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1 minute ago, Attilaforfun said:

a) the guns of the tanks are covering at least a 270 degree field

Not unless you set target arcs...

2 minutes ago, Attilaforfun said:

tank turrets are constantly moving searching for targets within their assigned sectors. 

Ah... You are presumably talking RL... not the game.  

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Well considering every military in history has trained to aim for center of mass, this seems like the nitpick of all nitpicks. If anything, its an indication the game is behaving correctly. Abs

You'll have to excuse the double post here, but I feel compelled to share this. I think some of the misconception about what is happening in the game is coming from the fact that the TacAI always

Tank gunners aim center mass because that is the only practical option. Aiming for specific parts of the tank is some gamey **** straight out of some arcade tank "sim" game like War Thunder, where

Posted Images

I've played various sims and more arcade style games and at longer ranges something I've noticed is that when engaging hull-down vehicles (or even infantry in cover) its often difficult to actual tell the shape of the target. However, when watching the hull-down clips here its clear the vehicles know the exact shape of the enemy.

I wonder if that might not add to the accuracy we are seeing. Since spotting then gives the crew perfect knowledge of the size/shape of the enemy. Whereas in reality they may be aiming at a muzzle flash or an unclear shape. Possibly putting rounds into the vehicles cover under a mistaken belief that it is part of the vehicle.

 

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I've reread the post a few times and collected some thoughts.


1. The gunner's sights are likely too accurate at range

At the longer ranges (depending on the sight) you would not be able to accurately place the gun onto the center mass of the target. Just based on the inability for the gunner to accurately use his sight picture to do so. Meaning that even if a target is spotted at an extreme range the ability to accurately fire would be impossible.

This would be similar to shooting with a rifle. Your rifle is going to be physically more accurate for a much longer range than the shooter is capable of seeing/accurately lining up the sights.

2. The gunner likely has too much knowledge of the target

The gunner continually hits the center of mass when in reality they may not know where the center of mass is or even mistakenly identify the center of mass. For example, a Tiger is situated in heavy woods and is spotted by an opposing vehicle. The shooter may see a portion of the Tiger but they may not know what portion of the vehicle they are seeing. Resulting in them firing repeatedly into a random portion of the Tiger or totally missing if they incorrectly identify the orientation of the vehicle.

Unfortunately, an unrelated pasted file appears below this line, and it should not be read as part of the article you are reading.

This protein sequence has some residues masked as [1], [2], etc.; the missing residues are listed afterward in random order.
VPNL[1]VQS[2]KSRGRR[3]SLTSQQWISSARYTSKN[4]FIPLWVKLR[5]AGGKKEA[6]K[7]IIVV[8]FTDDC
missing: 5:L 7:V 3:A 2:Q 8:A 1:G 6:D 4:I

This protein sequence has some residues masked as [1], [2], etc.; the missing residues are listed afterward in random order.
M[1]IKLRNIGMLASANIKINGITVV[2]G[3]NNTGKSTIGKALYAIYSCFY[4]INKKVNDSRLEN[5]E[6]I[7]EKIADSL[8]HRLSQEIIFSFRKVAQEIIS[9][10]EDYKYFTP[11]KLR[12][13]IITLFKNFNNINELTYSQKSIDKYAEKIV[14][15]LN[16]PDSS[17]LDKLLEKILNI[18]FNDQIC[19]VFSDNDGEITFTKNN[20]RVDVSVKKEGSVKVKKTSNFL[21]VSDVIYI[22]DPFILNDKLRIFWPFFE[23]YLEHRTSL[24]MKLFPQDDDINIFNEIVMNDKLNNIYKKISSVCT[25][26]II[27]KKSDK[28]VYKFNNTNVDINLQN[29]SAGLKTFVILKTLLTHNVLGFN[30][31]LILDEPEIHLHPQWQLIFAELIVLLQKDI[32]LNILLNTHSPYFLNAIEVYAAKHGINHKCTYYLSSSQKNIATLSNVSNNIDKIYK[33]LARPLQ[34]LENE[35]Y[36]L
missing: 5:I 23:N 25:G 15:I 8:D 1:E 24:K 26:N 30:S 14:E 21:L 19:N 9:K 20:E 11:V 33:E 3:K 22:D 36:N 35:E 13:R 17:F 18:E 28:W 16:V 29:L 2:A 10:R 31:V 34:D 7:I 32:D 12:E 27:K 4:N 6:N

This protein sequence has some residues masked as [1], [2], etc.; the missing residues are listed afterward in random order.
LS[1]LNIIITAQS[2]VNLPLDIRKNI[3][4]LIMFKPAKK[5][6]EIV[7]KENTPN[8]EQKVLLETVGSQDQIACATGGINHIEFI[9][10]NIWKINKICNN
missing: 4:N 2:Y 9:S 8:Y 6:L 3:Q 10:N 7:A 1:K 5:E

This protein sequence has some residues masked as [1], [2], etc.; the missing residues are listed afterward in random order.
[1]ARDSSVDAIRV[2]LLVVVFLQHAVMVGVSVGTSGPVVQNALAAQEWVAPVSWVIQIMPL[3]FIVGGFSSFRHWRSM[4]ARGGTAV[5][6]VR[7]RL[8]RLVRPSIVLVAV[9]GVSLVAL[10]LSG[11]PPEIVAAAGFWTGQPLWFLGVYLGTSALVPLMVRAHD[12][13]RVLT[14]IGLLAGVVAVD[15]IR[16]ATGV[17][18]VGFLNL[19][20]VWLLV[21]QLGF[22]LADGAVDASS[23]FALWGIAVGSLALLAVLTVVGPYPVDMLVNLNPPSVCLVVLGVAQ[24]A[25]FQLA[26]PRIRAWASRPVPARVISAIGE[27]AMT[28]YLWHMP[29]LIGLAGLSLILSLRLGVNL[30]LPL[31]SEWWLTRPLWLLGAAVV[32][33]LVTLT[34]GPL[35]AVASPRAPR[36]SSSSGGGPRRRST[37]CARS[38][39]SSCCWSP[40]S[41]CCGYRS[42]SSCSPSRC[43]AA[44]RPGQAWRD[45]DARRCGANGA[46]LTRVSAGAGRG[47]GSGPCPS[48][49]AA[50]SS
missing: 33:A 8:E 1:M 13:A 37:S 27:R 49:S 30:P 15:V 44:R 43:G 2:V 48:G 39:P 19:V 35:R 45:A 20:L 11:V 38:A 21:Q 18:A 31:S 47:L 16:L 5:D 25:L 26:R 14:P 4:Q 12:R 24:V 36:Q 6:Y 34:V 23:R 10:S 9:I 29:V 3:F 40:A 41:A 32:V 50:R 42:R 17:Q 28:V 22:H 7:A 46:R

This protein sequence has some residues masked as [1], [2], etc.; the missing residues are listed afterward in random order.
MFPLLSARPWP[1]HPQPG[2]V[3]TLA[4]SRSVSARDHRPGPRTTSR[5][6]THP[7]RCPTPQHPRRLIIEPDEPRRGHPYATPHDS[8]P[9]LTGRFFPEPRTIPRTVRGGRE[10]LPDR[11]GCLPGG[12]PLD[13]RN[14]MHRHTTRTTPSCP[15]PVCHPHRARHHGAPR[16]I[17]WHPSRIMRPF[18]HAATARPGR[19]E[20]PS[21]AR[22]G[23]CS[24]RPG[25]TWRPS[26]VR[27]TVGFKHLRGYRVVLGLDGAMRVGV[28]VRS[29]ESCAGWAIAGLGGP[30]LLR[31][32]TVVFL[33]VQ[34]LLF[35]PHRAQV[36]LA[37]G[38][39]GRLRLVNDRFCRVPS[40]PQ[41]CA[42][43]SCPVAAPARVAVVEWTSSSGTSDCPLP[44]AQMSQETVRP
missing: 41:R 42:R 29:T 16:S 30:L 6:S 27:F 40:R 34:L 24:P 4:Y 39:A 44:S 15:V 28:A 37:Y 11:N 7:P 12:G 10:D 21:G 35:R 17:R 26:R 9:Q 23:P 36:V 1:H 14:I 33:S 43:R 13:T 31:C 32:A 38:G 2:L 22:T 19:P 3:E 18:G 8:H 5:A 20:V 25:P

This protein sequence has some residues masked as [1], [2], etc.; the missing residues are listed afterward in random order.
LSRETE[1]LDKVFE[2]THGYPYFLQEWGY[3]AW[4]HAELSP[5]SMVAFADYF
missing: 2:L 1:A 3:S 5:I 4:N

3. The gun should likely become increasingly inaccurate as the gunner continues to shoot.

I may be wrong here but while the gun, if perfectly stable, should have perfect accuracy based on its qualities, the qualities of the ammunition, and the qualities of the environment this should not be the case in the field. As the vehicle or gun would move around due to the recoil forces of firing repeatedly on often uneven ground.

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Posted (edited)

The Tiger I at Bovington  was captured after a glancing blow disabled the gun. I recall someone once posted a British AAR field report from a tank company(?) that had a surprising number of tanks coming in for repair of disabled guns afterwards.

Here's an interesting quote from the book "Commanding The Red Army's Sherman Tanks"

Quote

 ...A main gun shot from the Emcha tore through the air. Identified by its tracer, the round, slamming against the turret mantle, had gone right and up. Another shot. This one struck home! Like a sawed log, almost half of the Tiger's gun tube flew off to the side. The cupola hatch immediately opened with a clank—the enemy tank commander raised himself out almost to the waist. Anatoliy saw in his gunsight how even the German's mouth fell open in surprise at the sight of the remaining stub of his long gun [main gun tube].

 

 

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tiger at bovington copy2.jpg

Edited by MikeyD
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Tigers were relatively rare beasts but we've got three different examples of a gun kill from a 5 minute search on the internet. The Bovington vehicle, the 'Emcha' (Sherman) gun tube hit, and the photo above of the half-severed gun tube. I recall an Israeli photo from the early 80s of a 105mm APDS round having struck a T62 gun barrel at an extremely shallow angle but still penetrating to the barrel interior. Pershing had hardly seen any action in WWII but still one was done-in by a hit to the muzzle brake,

 

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44 minutes ago, Erwin said:

Well of course it was so rare and amazing that people took pics and here are 3... not hundreds.  Look at the troops' faces.  It was like winning the lottery is all am saying.

It was better than winning the lottery - their gun got KO'ed instead of their vehicle. I too would be smiling and jumping for joy in their position.

 

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11 hours ago, Erwin said:

In CM2 it's quite normal.

... if you play as the Germans! Don't think I've ever had an Allied tank with a destroyed main gun.

Obviously this has a lot to do with German anti-tank weapons slicing through Allied armour like a knife through hot butter but acknowledging your tanks are fragile makes you play them better.